Philippine Defense Spending
The Philippines' annual military spending was $2.6 billion in 2014, miniscule compared to China’s $132 billion military budget in 2014. But Manila has focused its resources on improving its capability to monitor and respond to developments in the South China Sea.
Philippines President Benigno Aquino said 23 July 2012 that the country is moving to expand its military capabilities but noted that the country wasn't preparing for a fight over the South China Sea. In his annual state of the nation address to the Congress, Aquino urged lawmakers to pass an Armed Forces modernization bill that would add 75 billion pesos ($1.8 billion) for defense spending over the following five years to acquire more weapons, personnel carriers, frigates and aircraft.
Aquino announced that more than 40 military aircraft — including attack helicopters and two newly refurbished C-130 cargo planes — and other weapons will be delivered in the coming two years to bolster Philippine military. President Aquino also announced that in 2013, "10 attack helicopters, two naval helicopters, two light aircraft, one frigate and air force protection equipment will also be arriving. At this moment, the armed forces are canvassing equipment such as cannons, personnel carriers and [additional] frigates."
Deliveries to be completed by October 2012 include a second ex-US Coast Guard Hamilton-class cutter, a pair of refurbished Lockheed Martin C-130H aircraft; new 81 mm mortars for the Philippine marines and army, and upgrades to the Philippines' Coast Watch System. The Philippine Air Force was slated to receive a second batch of 4 PZL W-3 Sokól combat utility helicopters in November 2012, and in the following month UH-1H helicopters that had been refurbished and upgraded for night-mission use were also to be delivered.
The DND was also looking to acquire 12 T-50 jet fighters from South Korea, a deal that was finally concluded on 30 January 2013. Fernando Manalo, defense undersecretary for finance, munitions, installations and materiel, said a separate P3.2-billion contract for the purchase of 10 attack helicopters from Eurocopter could be signed in August 2012, but it was not. Other experts suggested that Italy, Britain, France, Russia and South Africa were all being eyed to supply the helicopters. According to some reports, the helicopters would be delivered in 2012 if the contract gets the go-ahead, but more plausible reports suggest a later delivery schedule. The brand new helos will supplement the fleet of US-made MG-520 light attack helicopters that the air force had been using since the 1990s. This long running acquisition appeared to be drawing to a conclusion in August 2013.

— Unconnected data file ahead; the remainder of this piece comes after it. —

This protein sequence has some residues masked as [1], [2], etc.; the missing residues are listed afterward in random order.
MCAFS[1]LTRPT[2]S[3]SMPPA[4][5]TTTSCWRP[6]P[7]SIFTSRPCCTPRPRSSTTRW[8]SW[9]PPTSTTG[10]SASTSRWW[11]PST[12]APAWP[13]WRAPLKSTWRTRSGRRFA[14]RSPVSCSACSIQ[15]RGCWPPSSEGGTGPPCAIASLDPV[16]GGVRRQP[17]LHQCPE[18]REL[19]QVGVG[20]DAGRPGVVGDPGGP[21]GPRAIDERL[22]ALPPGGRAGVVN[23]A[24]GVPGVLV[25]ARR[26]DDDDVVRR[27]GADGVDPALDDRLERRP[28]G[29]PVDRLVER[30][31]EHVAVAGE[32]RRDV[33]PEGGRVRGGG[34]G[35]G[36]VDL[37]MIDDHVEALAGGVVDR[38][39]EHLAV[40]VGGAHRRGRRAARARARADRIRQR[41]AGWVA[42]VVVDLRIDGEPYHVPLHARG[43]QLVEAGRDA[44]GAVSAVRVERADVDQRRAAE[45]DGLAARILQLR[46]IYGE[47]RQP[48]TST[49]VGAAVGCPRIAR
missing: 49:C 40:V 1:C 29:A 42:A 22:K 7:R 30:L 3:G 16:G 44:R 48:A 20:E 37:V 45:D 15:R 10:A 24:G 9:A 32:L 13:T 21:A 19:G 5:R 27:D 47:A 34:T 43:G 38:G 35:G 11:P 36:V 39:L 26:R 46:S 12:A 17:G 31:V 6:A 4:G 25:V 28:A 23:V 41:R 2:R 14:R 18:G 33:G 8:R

The United States and the Philippines have a mutual defense treaty that has been in effect since 1952, but it does not extend to territorial disputes involving the Spratly Islands. In 2003 the United States designated the Philippines as a major non-North Atlantic Treaty Organization ally. Total U.S. military assistance to the Philippines rose from US$38 million in 2001 to US$114 million in 2003 and a projected US$164 million in 2005, which would make the Philippines the fourth largest recipient of U.S. foreign military assistance. Australia reportedly also a major source of military assistance.
Apparently, a modest modernization program was the first step necessary to gain respect from the Philippines neighbors and be a worthy member of any security alliance. Once the Philippines was able to project a credible armed forces, it could then work in synchrony with the armed forces of other countries in deterring would-be military adventurism and in performing peace operation efforts for the international community. In addition, a credible armed force would mean a capable force that could effectively support the Philippine government’s diplomatic efforts in addressing contemporary security concerns as territorial conflicts and maritime disputes, as well as threats of transnational nature such as piracy, poaching, smuggling, and environmental pollution.